Route DN1A south of Brasov
Given all the above, it should have been no surprise to come around a turn and find a freshly jackknifed semi truck crashed head-long into the cliff face bordering the road, its trailer blocking all but about half of one lane.  With no emergency vehicles on the scene, we were relieved to see the driver seemingly unharmed sitting on the guardrail on the shoulder.  He positioned himself where the other truckers, barreling downhill around the curve unknowingly towards his wreck, could see him and was motioning with his hand for them to slow down while talking on his cell phone.  I stopped to ask if he needed help or a lift somewhere, but he shook his head and carried on being his own flare.  A few minutes later near the summit, we passed a sign welcoming us into Prahova County from Braşov County.  Shortly after that, on the down slope, we encountered a road crew and stopping the car, I rolled down the window to tell them about the crash just down the road.  Really? No, he didn't know about it! But wait, was it in Braşov or Prahova County? Oh, Braşov? Ah, okay. No, we work for Prahova County. Sorry, can't help. Have a nice day!

Finally the topography leveled somewhat and we continued through little villages in the southern-slope foothills.  However, besides the steady oncoming flow of semi-trucks, the trip became more exciting with new obstacles popping up 'round the bends, such as:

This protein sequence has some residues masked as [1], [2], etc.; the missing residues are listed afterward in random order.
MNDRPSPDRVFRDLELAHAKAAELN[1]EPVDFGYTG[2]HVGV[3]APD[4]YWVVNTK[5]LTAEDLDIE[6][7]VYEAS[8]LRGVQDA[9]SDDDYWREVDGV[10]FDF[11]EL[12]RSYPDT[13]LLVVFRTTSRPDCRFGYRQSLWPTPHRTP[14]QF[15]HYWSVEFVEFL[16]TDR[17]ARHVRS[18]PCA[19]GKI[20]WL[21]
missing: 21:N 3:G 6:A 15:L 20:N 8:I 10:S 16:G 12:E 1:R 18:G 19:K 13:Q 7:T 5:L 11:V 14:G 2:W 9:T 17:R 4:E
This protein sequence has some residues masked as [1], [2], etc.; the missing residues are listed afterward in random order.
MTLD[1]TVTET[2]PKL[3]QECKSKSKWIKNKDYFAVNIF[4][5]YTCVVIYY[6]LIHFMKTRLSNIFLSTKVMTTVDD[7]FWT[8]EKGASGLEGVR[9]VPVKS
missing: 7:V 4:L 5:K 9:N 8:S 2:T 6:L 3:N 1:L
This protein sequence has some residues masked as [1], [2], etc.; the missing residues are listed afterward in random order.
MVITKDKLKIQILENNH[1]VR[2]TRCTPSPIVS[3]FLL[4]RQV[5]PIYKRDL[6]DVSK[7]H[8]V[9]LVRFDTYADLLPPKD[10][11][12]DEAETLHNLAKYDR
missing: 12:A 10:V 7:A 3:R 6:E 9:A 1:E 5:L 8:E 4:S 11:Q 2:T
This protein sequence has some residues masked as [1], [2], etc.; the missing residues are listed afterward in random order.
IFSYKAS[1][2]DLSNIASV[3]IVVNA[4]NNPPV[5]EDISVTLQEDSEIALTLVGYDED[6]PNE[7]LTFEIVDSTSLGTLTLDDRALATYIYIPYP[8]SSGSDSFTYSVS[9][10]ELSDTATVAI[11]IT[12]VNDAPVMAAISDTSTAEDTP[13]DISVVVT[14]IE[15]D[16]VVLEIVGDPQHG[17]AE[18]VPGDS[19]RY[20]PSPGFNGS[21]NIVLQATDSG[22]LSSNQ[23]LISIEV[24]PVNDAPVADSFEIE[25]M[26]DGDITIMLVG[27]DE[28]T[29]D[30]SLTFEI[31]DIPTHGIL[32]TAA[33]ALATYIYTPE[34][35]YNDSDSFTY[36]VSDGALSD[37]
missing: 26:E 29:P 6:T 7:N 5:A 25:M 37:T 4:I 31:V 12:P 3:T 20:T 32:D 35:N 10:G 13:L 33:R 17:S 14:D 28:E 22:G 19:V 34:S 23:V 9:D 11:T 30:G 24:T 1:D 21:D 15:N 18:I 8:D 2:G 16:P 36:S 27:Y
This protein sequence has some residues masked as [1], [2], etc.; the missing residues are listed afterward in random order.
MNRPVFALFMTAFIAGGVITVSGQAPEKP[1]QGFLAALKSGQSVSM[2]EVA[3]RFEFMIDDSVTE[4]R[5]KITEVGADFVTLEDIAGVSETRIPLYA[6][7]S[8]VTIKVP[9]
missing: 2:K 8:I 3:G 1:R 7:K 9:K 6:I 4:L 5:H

I managed to keep the car on the road, not rear-end any rear ends and we made our way down into the valley.  En route, we couldn't resist pulling off to check out a roadside monastery: 

Monastirea Suzana

As they say, "cleanliness is next to godliness"!
FINALLY we got to our destination, the little valley town Slănic.  For a blue-sky Saturday, fI was surprised to see the town so quiet.  After a few mis-directions, we found the salt mine ticket booth and entrance.  Unfortunately, we also found the sign "Closing time 2:30 daily" and the cashier dropping her window shade for the day. The estimated 90-minute drive had taken two and a half hours, averaging 38 mph of switching and backing, and we were now exactly five minutes too late for the last trip into the mine.  ARGH!